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@PetiteMeller Aeroplane out now premiered on @lofficielusa . . Directed by @a_t_mann Produced by me 🙋🏻‍♀️ c/o @Freenjoy DP: @ste_ferrari Drone: @reininja (East Coast) @skyhighbtan (West Coast) Dancers: @RockwellDanceCenter Martial Arts: @martialkat Editor: Ornit Levy Post Production: Tal Baltuch, Yehuda Revivo Camera Assistant: @AshliBickford Assistant Director: @helenekugelberg , @chenca Styling: @Nao_now @MariaPozosc @HellenKugelberg Designers: @AngelChenstudio @AlessandroTrincone @PuppetsandPuppets Hair: @SherlynSuzette, Shinpei Tanaka Makeup: @LisetGarza Production Support: Jack @drezilla @Akere1e @Shahar_ruly Ella Yaari Drivers: Rojay Barnes, Robert (Bob) Savarino, Salim Allen, John Morford Location Manager – Meriden Markham Municipal Airport: Connie Castillo BTS Photography: @the_gerger #petitemeller #aeroplane

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At this point in her career, she is open to learning even more from collaborative experiences. Paulette’s advice to up-and-coming creatives…

“Be open to experiences and opportunities and be curious when you are in them. Challenging your perspective is how you can go deeper in what you are doing and learn about yourself and what surronds you.”

On the preface of greatness, let’s keep our fingers crossed for the visionary inspiring the next-gen of directors as she is nominated in three categories at the 2020 Berlin Commercial Festival.

“Life is a gift.”

Shoutout The Squad 


Director: Jesse Vargas

Executive Producer: Claude J. Easy

Creative Director: Paulette Agnes Ang

Director of Photography: Ilya Shnitser

Edited by: Jesse Vargas

Art Assistant: Esmee Liu

Colorist: Elias Nousiopolous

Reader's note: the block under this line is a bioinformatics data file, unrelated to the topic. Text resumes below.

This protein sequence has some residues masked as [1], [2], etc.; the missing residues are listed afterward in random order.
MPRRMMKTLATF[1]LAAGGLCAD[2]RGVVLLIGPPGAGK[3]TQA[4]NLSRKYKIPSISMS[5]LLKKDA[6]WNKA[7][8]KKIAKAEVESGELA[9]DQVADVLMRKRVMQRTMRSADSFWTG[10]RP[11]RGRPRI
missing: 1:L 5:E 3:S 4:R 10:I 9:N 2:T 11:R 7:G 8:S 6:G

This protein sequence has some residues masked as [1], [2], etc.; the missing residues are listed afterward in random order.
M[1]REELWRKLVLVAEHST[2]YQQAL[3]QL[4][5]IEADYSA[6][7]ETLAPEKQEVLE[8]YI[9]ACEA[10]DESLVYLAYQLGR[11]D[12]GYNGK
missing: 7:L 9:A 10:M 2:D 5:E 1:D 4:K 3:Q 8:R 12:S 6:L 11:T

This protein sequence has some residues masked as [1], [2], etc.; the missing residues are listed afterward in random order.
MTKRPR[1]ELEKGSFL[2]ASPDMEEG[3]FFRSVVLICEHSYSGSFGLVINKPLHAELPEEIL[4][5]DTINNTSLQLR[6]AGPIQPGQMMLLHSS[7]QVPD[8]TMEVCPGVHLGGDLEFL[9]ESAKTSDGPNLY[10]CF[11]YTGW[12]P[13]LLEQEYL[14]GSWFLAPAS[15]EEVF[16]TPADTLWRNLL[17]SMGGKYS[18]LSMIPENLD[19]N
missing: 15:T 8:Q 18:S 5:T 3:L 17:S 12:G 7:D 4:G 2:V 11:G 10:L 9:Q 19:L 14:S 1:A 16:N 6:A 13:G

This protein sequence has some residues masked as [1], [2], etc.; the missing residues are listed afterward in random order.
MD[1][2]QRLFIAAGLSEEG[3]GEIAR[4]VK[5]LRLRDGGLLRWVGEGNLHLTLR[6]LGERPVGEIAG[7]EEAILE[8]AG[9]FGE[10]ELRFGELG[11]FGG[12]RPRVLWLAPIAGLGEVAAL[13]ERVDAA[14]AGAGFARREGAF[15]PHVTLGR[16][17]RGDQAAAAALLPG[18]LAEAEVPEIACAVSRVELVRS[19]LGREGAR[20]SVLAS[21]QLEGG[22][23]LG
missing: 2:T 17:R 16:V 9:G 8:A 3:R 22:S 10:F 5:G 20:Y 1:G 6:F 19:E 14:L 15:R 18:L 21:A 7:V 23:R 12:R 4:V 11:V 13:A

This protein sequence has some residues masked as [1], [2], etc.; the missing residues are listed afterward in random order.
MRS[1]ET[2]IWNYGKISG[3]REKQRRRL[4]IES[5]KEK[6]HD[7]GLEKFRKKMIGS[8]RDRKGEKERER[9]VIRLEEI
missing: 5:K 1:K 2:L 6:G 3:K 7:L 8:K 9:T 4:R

Color Provider: Evan Bauer

Color House: The Mill

The Music

“Figura” – written and produced by Giacomo Favaron

“Ritmo Elegante”- written and produced by Marco Shuttle

“The Tropical Year” – written and produced by Alessandro Adriani


Ryan Coogler and Ludwig Göransson might be the best duo in Hollywood

Writer-director, Ryan Coogler, and composer, Ludwig Göransson, have once again moved so many Black Panther fans across the globe.

The messages, themes, and music of Black Panther: Wakanda Forever came from the minds of Coogler and Göransson, who also worked on the first Black Panther movie.

However, Coogler and Göransson first discovered their synergy while working on Fruitvale Station (2013).

It won both the Grand Jury Prize and Audience Award in the U.S. drama competition at the 2013 Sundance Festival.

In an interview, Ryan Coogler said that their familiarity with each other allowed the sound effects, the music, and the direction to co-exist seamlessly, making filmmaking a “fun and gratifying” process.

“Collaboration ends up being our secret weapon.”

– Ryan Coogler (2021)

They were roommates at USC Film School

The power duo met at the University of South California. Göransson was studying film scoring while Coogler was in the directing program. 

The two were best friends, roommates, and frequent collaborators, with Göransson providing the scores to all of Coogler’s films.

Ohanian, Shawver, Coogler and Gorannson at the 2013 Sundance Film Festival (Photo/Ryan Dee Gilmour)